Quiñones and Pelley were announced as the winners of the Paul White and John F. Hogan awards respectively earlier this year. Both men received the awards during the super session titled “Honoring a Lifetime of Excellence in Journalism.”
RTDNA gave the Paul White award to Scott Pelley recognizing “a lifetime of achievement and service to the profession of broadcast and digital journalism.” Well known for hosting 60 minutes for 20 years, Pelley also worked under CBS news for 30 years.
John Quiñones received the John F.
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The rising trend of extremism challenges reporters, who have the responsibility to continue to report ethically and accurately.
The Atlantic does not hesitate to identify hateful rhetoric.
“Calling something racist is not subjective,” said Swati Sharma, managing editor.
In a session called “Extremism in the Age of Trump,” Sharma and four Atlantic colleagues discussed their decision to label racist comments made by President Donald Trump as such.
Earlier this year, the AP Stylebook changed the guidelines for covering race.
According to Poynter, the guidelines now empower journalists to use the word “racist” to describe words and actions that qualify as such, but caution against calling someone a racist.
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RTDNA announced its Kaleidoscope Award winners Friday, Sept. 6, at EIJ19. The awards honor exemplary work in journalism that discusses race, gender, ethnicity and sexual orientation. The award highlights work that brings diverse voices to the front of the community.
This year, winners included the podcast We Live Here, which tackles systematic racism in St. Louis, Missouri. RTDNA also recognized the ESPN film Crossroads, about the struggles of a lacrosse team from North Carolina.
Three of the recipients collected their awards at the ceremony.
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George Bodarky of WFUV and Naomi Starobin of WHYY shared tips to become a better broadcaster. Watch Bodarky’s advice below.
Continue reading the "Sarah Arshani Finds her Inner Broadcaster" »
The first time that Julia Furlan tried freelancing, she only earned $14,000/year, but she gained valuable skills from the experience and has more success freelancing.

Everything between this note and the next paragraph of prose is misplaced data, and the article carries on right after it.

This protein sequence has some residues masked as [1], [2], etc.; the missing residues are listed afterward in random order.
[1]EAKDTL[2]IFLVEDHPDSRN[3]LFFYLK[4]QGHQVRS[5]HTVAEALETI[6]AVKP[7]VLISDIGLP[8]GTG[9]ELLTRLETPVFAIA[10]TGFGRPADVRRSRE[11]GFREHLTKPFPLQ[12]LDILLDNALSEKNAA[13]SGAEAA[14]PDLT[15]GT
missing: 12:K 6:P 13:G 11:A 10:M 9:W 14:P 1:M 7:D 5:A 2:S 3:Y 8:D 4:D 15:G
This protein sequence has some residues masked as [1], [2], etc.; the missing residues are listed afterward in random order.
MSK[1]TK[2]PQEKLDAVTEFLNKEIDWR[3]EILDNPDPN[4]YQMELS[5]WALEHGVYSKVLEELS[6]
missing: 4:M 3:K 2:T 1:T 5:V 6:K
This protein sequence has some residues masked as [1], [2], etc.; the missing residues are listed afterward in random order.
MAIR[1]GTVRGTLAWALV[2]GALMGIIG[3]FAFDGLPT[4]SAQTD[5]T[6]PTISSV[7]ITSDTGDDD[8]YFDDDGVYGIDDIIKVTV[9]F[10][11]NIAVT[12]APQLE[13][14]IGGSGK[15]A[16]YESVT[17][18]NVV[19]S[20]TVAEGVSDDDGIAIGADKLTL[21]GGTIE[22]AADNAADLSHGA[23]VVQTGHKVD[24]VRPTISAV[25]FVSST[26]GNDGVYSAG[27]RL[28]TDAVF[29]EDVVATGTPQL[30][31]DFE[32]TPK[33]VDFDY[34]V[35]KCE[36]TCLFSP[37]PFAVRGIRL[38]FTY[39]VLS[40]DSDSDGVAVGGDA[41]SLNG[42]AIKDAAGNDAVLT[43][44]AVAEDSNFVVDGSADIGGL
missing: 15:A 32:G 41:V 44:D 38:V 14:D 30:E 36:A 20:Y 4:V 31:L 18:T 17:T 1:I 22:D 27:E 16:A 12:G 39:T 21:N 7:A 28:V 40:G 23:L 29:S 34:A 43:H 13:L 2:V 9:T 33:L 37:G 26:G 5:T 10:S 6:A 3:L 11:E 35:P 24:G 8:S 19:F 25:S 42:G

Furlan, alongside Monica Castillo, imparted tips for freelancing.
Monica Castillo and Julia Furlan advise attendees on getting started in freelancing at the Excellence in Journalism conference in San Antonio on Sept. 6. (RTDNAPhoto/Sarah Al-Arshani)
Do not work for free, not even in the beginning. Beyond the financial toll, Furlan explained that working for free has an emotional toll.
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Younger journalists and students are redefining what ‘professional dress’ means. Gone are the days of conservative suits and black pencil skirts. Younger journalists are favoring bright colors and bold silhouettes.
Here are some of the smart looks captured at EIJ19.
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The Washington Post published an article with the headline, “Joe Biden says ‘details are irrelevant.’ Can Democrats get away with that in the Trump era?”
CBS News did a segment on telling jokes in the Trump era.
The Wall Street Journal wrote an opinion piece on how progressives are keeping calm in the Trump era.
The New Yorker recorded a video on lies and truth in the era of Trump.
All of these pieces have four words in common: in the Trump era.
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It seems like these days everybody has a podcast, but once the show is recorded what’s next? Here are practical tips from EIJ19 panelists on ways to get people to listen to your work.
Marketing a podcast on social media might seem obvious, but there are smart (and not so smart) ways to get followers to actually listen. Al Tompkins from the Poynter Institute has cool tools that can help get people to the show.
Headliner is a free app that can be used to make audiograms.
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